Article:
17 July 2009

No juniors (yet!) for 2009 race

UPDATE !! COMMENT FROM JOHN 18 07 2009 - TWO JUNIORS NOW ENTERED - the future is safe!



From my own sketchy memory - this is the first year that the event will have no juniors ever - if the current 'latest' list of accepted riders is anything to go by. This is obviously a major shame for a race that seems to boast such enthusiasm.

Fell races seem to be going the same way of late - with the increase in enthusiasm in the more senior end of the population not being matched by enthusiasm in the younger riders.

It's obviously a great shame - maybe the race is shrouded a bit too much in this legend of harshness, danger and difficulty - it puts off today's couch potatoes. Maybe we should bring out a Nintendo Wii version of the Three Peaks Cyclocross that youngsters could safely take part in without going too far outside of their comfort zone.

Let's hope later versions of the entry sheet show a couple of 'ard kids.

15 July 2009

2005 Whernside Photos from Richard Seipp

Mark LeylandRich from qwertyphoto has just told me he's uploaded this batch of photos from the descent of Whernside from his point-and-shoot camera. Still a nice collection capturing the good, the bad and the very tired looking.

I've just discovered these on an old HDD today. Taken with a point and shoot, so not that great quality. Looking forward to this years race


Click here to view them

14 July 2009

James Eddison - Skipton / Swiss rider's account from 2008

James Eddison came from Switzerland to ride the Three Peaks in 2008 and has only just recovered enough to send us this tale of his experiences.... thanks James.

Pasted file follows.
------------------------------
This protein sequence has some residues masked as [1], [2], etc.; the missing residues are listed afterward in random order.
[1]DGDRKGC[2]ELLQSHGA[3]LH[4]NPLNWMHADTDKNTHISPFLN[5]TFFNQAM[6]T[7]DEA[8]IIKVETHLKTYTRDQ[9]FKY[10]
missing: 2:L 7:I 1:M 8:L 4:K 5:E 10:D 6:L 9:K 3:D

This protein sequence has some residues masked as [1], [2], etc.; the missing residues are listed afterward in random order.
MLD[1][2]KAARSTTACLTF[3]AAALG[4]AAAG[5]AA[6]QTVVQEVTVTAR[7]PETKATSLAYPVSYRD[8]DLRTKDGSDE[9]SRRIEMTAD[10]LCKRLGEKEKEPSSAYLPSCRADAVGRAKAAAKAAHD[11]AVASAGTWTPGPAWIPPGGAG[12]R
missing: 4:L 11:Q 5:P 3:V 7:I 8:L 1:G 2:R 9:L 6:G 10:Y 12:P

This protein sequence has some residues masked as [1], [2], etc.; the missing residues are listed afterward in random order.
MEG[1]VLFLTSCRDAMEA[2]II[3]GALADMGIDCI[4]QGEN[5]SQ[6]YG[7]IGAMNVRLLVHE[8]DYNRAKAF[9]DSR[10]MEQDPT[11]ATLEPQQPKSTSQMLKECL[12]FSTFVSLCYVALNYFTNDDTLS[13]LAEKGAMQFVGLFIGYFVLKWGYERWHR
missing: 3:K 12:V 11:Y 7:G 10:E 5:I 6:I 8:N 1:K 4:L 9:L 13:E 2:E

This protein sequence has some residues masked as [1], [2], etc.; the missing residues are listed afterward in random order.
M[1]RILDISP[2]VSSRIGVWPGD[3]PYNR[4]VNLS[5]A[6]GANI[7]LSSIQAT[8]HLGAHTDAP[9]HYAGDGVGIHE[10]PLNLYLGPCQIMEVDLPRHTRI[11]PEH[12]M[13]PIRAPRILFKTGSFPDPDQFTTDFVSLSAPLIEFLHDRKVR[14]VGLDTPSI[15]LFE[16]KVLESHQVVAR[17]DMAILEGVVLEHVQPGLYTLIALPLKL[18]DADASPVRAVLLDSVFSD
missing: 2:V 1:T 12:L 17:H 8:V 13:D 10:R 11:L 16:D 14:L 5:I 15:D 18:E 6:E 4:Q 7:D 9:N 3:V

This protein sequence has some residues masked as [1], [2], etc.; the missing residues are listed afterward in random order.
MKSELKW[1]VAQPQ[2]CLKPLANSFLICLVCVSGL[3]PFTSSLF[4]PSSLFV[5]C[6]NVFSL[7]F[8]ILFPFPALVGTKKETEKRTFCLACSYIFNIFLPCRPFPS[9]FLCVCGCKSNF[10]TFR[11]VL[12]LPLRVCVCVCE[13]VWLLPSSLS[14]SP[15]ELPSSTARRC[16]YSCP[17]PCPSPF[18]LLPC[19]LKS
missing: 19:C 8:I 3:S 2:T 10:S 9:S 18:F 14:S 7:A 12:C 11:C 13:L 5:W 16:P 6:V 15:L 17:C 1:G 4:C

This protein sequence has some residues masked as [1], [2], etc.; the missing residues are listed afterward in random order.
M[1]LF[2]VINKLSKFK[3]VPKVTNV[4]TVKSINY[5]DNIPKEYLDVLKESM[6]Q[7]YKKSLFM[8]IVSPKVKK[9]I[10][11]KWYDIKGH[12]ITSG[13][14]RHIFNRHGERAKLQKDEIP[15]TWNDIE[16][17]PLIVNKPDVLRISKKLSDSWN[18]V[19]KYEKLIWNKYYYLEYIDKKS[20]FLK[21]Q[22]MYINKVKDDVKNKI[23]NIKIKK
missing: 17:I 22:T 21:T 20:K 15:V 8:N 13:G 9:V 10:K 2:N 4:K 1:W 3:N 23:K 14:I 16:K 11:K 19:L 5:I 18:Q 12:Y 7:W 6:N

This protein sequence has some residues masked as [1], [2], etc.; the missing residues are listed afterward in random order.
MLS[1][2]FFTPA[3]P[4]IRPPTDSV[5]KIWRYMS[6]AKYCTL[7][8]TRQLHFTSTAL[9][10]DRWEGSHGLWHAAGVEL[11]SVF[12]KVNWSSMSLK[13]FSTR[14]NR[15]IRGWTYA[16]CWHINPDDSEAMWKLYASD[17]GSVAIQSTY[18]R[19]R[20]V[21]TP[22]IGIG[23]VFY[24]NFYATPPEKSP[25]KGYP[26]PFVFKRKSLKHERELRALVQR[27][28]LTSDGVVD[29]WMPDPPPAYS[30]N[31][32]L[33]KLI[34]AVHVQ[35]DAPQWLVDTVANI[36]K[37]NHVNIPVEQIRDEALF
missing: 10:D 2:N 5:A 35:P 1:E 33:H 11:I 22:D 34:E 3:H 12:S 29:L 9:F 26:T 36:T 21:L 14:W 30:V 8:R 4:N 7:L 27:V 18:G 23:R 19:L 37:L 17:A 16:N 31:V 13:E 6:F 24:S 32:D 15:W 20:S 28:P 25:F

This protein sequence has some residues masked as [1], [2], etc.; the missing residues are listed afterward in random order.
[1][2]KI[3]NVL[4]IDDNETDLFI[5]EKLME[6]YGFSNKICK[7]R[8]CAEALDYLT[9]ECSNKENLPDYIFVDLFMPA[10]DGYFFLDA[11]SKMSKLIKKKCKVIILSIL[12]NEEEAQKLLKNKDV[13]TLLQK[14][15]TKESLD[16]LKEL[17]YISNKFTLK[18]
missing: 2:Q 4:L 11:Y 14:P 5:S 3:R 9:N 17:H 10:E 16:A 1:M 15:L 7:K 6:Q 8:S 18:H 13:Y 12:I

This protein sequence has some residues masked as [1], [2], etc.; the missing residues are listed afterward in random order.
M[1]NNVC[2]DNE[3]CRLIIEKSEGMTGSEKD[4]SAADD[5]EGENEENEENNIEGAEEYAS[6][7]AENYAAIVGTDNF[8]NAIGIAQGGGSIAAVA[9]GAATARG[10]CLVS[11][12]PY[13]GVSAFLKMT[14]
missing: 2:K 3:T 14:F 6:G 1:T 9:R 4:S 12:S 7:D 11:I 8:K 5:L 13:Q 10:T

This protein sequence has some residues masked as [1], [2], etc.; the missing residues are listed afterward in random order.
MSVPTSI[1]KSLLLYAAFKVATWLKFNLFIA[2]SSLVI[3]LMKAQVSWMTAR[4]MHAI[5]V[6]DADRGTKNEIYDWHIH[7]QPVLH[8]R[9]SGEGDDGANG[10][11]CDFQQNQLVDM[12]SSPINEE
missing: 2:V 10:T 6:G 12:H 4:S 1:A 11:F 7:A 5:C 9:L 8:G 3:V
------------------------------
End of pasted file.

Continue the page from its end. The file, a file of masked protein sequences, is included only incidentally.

2008. I finally had a start place. I had been wanting to enter for many years through growing up in the Dales and watching friends compete. One particular pal was always my cycling companion, who always beat me in whatever we did together. I had this burning ambition to beat him in the Peaks. In 2006 I moved to the Zuri Oberland in Switzerland and finally started taking my cycling a bit more seriously. I met a couple of lads at work who were and still are significantly better than I am on a bike and I used this as a springboard to up my fitness. From riding general 25 mile loops around Skipton I moved on to doing 120km road rides with some serious climbing. In addition our local hill out the back door is a 4km 600m climb. Perfect. Peaks training was shouldering the bike up this little gem, with the odd trip out down the local Mtb DH course, on the cross bike - much to the disbelief of the local DH lads! Come race day, sadly my pal had pulled out due to injury but was there for moral support, which spurred me on no end.

The start was an odd occasion. I have competed in a few road races with neutralised starts, which are in general pretty neat and calm - but the Peaks start was crazy and frightening, especially when starting back in the 'midfield'. I counted myself lucky to stay upright as there appeared to be many riders not used to such a start swerving from left to right. The first part of Ingleborough - I had been warned, but nothing prepared me for that gradient! Ouch. The descent of Ingleborough - great, passed many. Stupidly didn't take on a fresh bottle at the bottom - I was running out of energy on the way to Whernside - lesson learned!

Managed to ride all the way down Whernside, how rocky is that?! - Please my personally hand built wheels held together (they were even perfectly true at the end of the race!). Got a decent tow in a pack on the way to Penygent.. was feeling OK until I hit the gravel track - blimey, does that stuff sap the energy out of you on the way up! I took far too long on the way up and got passed by many, however on the descent I took pride in the extreme practice I had made on the DH course and passed scores.

As soon as I got onto the road for the short blast back, I had this overwhelming sense of joy/happiness at the realisation that I had completed the Peaks after many years of wanting. Seeing my pal on the run in back to the finish gave me an extra boost of motivation. I crossed the line at 3 hrs 58, beating my pals best time from through the years by a good 8 minutes. Job done! He was the first to congratulate me, a true friend and competitor.